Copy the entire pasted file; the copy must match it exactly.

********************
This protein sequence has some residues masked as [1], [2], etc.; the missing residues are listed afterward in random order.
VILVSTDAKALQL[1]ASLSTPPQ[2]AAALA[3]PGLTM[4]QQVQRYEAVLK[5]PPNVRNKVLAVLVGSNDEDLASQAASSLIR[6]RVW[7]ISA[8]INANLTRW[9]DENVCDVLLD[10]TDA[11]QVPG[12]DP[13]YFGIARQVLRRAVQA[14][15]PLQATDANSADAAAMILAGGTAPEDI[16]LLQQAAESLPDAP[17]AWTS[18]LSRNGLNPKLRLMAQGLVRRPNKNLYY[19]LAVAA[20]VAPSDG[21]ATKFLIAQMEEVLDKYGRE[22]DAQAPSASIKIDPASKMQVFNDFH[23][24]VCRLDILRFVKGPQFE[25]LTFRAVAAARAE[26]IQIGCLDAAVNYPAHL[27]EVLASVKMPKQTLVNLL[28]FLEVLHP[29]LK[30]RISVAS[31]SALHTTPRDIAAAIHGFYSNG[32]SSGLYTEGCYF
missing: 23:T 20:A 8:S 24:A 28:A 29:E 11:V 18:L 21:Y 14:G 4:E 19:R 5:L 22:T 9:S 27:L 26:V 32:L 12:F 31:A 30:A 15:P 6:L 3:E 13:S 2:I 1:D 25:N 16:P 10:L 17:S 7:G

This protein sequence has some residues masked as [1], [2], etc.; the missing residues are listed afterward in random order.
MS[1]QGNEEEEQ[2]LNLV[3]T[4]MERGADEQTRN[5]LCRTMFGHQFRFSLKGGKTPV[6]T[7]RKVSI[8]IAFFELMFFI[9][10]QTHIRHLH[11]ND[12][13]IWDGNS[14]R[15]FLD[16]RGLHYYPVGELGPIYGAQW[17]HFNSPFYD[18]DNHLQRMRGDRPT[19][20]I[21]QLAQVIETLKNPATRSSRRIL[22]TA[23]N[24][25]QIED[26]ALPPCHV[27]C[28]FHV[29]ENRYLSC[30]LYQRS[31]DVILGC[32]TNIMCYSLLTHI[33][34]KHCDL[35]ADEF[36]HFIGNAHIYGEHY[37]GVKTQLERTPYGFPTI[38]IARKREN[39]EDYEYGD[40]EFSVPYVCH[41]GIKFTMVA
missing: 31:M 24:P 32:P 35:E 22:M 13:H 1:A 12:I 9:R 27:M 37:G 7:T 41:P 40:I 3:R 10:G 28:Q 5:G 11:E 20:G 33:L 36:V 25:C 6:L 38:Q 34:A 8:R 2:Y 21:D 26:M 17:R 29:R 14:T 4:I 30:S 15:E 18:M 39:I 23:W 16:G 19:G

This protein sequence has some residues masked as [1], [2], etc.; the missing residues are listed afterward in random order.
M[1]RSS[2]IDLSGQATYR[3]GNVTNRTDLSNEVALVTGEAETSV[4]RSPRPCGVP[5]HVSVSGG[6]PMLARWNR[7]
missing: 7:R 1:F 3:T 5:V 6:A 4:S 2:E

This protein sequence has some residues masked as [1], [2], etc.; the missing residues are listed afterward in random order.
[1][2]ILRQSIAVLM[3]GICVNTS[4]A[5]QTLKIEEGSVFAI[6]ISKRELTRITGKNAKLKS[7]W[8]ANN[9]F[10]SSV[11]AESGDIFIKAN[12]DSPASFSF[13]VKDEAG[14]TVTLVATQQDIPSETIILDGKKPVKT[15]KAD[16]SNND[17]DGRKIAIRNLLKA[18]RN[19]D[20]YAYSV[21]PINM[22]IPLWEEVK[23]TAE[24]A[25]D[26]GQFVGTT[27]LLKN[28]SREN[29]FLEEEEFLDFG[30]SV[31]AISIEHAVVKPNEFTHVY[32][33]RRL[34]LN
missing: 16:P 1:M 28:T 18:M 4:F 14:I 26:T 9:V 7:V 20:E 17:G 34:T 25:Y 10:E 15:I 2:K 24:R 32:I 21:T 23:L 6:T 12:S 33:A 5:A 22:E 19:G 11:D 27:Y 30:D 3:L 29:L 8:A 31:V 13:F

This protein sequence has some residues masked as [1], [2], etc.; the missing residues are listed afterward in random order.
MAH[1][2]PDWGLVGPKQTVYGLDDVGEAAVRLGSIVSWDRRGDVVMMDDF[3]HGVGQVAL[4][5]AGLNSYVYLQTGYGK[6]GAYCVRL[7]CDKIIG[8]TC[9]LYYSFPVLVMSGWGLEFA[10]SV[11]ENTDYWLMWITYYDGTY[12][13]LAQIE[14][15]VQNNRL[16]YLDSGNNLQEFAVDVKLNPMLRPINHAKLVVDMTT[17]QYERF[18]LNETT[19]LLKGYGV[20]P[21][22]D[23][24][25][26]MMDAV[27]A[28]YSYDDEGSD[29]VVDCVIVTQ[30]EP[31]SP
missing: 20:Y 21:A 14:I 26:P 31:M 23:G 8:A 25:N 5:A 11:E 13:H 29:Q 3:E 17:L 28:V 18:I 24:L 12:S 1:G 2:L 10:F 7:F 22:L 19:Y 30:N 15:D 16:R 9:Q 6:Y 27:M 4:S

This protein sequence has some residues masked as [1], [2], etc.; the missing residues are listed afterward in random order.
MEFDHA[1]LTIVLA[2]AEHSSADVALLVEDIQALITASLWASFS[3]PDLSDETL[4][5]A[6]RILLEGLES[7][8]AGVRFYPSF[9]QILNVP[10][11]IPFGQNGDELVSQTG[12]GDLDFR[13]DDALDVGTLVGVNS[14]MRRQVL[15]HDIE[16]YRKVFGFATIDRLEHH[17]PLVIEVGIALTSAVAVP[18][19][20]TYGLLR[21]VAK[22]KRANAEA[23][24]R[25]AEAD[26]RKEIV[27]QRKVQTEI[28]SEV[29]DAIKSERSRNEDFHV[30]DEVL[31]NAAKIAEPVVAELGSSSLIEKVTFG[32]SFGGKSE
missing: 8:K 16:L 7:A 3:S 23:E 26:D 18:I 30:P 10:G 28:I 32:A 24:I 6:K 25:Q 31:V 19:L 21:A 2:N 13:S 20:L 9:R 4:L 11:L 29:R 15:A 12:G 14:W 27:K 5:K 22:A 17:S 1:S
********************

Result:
This protein sequence has some residues masked as [1], [2], etc.; the missing residues are listed afterward in random order.
VILVSTDAKALQL[1]ASLSTPPQ[2]AAALA[3]PGLTM[4]QQVQRYEAVLK[5]PPNVRNKVLAVLVGSNDEDLASQAASSLIR[6]RVW[7]ISA[8]INANLTRW[9]DENVCDVLLD[10]TDA[11]QVPG[12]DP[13]YFGIARQVLRRAVQA[14][15]PLQATDANSADAAAMILAGGTAPEDI[16]LLQQAAESLPDAP[17]AWTS[18]LSRNGLNPKLRLMAQGLVRRPNKNLYY[19]LAVAA[20]VAPSDG[21]ATKFLIAQMEEVLDKYGRE[22]DAQAPSASIKIDPASKMQVFNDFH[23][24]VCRLDILRFVKGPQFE[25]LTFRAVAAARAE[26]IQIGCLDAAVNYPAHL[27]EVLASVKMPKQTLVNLL[28]FLEVLHP[29]LK[30]RISVAS[31]SALHTTPRDIAAAIHGFYSNG[32]SSGLYTEGCYF
missing: 23:T 20:A 8:S 24:A 28:A 29:E 11:V 18:L 21:Y 14:G 4:E 19:R 5:L 22:T 9:S 27:L 26:V 32:L 12:F 31:A 30:A 15:P 6:L 3:E 13:S 2:I 1:D 25:N 16:P 10:L 17:S 7:G

This protein sequence has some residues masked as [1], [2], etc.; the missing residues are listed afterward in random order.
MS[1]QGNEEEEQ[2]LNLV[3]T[4]MERGADEQTRN[5]LCRTMFGHQFRFSLKGGKTPV[6]T[7]RKVSI[8]IAFFELMFFI[9][10]QTHIRHLH[11]ND[12][13]IWDGNS[14]R[15]FLD[16]RGLHYYPVGELGPIYGAQW[17]HFNSPFYD[18]DNHLQRMRGDRPT[19][20]I[21]QLAQVIETLKNPATRSSRRIL[22]TA[23]N[24][25]QIED[26]ALPPCHV[27]C[28]FHV[29]ENRYLSC[30]LYQRS[31]DVILGC[32]TNIMCYSLLTHI[33][34]KHCDL[35]ADEF[36]HFIGNAHIYGEHY[37]GVKTQLERTPYGFPTI[38]IARKREN[39]EDYEYGD[40]EFSVPYVCH[41]GIKFTMVA
missing: 31:M 24:P 32:P 35:E 22:M 13:H 1:A 12:I 9:R 27:M 37:G 7:T 41:P 40:I 3:R 10:G 28:Q 5:G 11:E 20:G 33:L 36:V 25:C 6:L 38:Q 34:A 8:R 2:Y 21:D 26:M 17:R 29:R 14:T 4:I 30:S 15:E 18:M 39:I 23:W 16:G 19:G

This protein sequence has some residues masked as [1], [2], etc.; the missing residues are listed afterward in random order.
M[1]RSS[2]IDLSGQATYR[3]GNVTNRTDLSNEVALVTGEAETSV[4]RSPRPCGVP[5]HVSVSGG[6]PMLARWNR[7]
missing: 7:R 1:F 3:T 5:V 6:A 4:S 2:E

This protein sequence has some residues masked as [1], [2], etc.; the missing residues are listed afterward in random order.
[1][2]ILRQSIAVLM[3]GICVNTS[4]A[5]QTLKIEEGSVFAI[6]ISKRELTRITGKNAKLKS[7]W[8]ANN[9]F[10]SSV[11]AESGDIFIKAN[12]DSPASFSF[13]VKDEAG[14]TVTLVATQQDIPSETIILDGKKPVKT[15]KAD[16]SNND[17]DGRKIAIRNLLKA[18]RN[19]D[20]YAYSV[21]PINM[22]IPLWEEVK[23]TAE[24]A[25]D[26]GQFVGTT[27]LLKN[28]SREN[29]FLEEEEFLDFG[30]SV[31]AISIEHAVVKPNEFTHVY[32][33]RRL[34]LN
missing: 16:P 1:M 28:T 18:M 4:F 14:I 26:T 9:V 7:V 20:E 17:G 34:T 25:Y 10:E 15:I 2:K 24:R 32:I 21:T 23:L 6:T 12:S 33:A 5:A 22:E 19:G 11:D 27:Y 30:D 3:L 29:L 8:A 31:V 13:F

This protein sequence has some residues masked as [1], [2], etc.; the missing residues are listed afterward in random order.
MAH[1][2]PDWGLVGPKQTVYGLDDVGEAAVRLGSIVSWDRRGDVVMMDDF[3]HGVGQVAL[4][5]AGLNSYVYLQTGYGK[6]GAYCVRL[7]CDKIIG[8]TC[9]LYYSFPVLVMSGWGLEFA[10]SV[11]ENTDYWLMWITYYDGTY[12][13]LAQIE[14][15]VQNNRL[16]YLDSGNNLQEFAVDVKLNPMLRPINHAKLVVDMTT[17]QYERF[18]LNETT[19]LLKGYGV[20]P[21][22]D[23][24][25][26]MMDAV[27]A[28]YSYDDEGSD[29]VVDCVIVTQ[30]EP[31]SP
missing: 20:Y 21:A 14:I 26:P 31:M 23:G 8:A 25:N 5:A 11:E 13:H 29:Q 3:E 17:L 28:V 18:I 24:L 12:S 1:G 2:L 10:F 7:F 22:L 19:Y 30:N 15:D 16:R 9:Q 6:Y 27:M 4:S

This protein sequence has some residues masked as [1], [2], etc.; the missing residues are listed afterward in random order.
MEFDHA[1]LTIVLA[2]AEHSSADVALLVEDIQALITASLWASFS[3]PDLSDETL[4][5]A[6]RILLEGLES[7][8]AGVRFYPSF[9]QILNVP[10][11]IPFGQNGDELVSQTG[12]GDLDFR[13]DDALDVGTLVGVNS[14]MRRQVL[15]HDIE[16]YRKVFGFATIDRLEHH[17]PLVIEVGIALTSAVAVP[18][19][20]TYGLLR[21]VAK[22]KRANAEA[23][24]R[25]AEAD[26]RKEIV[27]QRKVQTEI[28]SEV[29]DAIKSERSRNEDFHV[30]DEVL[31]NAAKIAEPVVAELGSSSLIEKVTFG[32]SFGGKSE
missing: 8:K 16:L 7:A 3:S 23:E 26:D 18:I 30:P 10:G 28:I 32:A 24:I 6:K 25:Q 31:V 19:L 21:A 2:N 13:S 20:L 9:R 4:L 11:L 29:R 15:A 12:G 14:W 27:K 5:K 22:A 17:S 1:S